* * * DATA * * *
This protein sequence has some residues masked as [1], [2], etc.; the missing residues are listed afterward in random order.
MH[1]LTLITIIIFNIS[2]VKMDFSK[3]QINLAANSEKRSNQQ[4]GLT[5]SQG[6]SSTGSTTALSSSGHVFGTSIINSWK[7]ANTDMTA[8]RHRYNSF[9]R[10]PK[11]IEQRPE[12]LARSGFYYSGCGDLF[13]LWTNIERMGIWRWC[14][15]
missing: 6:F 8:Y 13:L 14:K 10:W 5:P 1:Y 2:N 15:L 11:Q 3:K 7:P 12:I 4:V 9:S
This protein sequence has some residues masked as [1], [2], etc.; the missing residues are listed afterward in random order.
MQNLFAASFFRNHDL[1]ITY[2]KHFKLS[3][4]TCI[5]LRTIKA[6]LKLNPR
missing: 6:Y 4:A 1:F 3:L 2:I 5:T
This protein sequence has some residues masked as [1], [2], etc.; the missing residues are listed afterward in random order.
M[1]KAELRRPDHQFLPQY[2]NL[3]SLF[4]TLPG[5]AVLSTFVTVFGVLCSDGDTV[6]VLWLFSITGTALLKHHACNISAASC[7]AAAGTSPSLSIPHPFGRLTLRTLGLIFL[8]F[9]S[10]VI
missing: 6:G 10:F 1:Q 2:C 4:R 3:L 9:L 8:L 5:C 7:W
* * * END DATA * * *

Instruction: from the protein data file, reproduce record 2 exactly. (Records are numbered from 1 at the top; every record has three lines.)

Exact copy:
This protein sequence has some residues masked as [1], [2], etc.; the missing residues are listed afterward in random order.
MQNLFAASFFRNHDL[1]ITY[2]KHFKLS[3][4]TCI[5]LRTIKA[6]LKLNPR
missing: 6:Y 4:A 1:F 3:L 2:I 5:T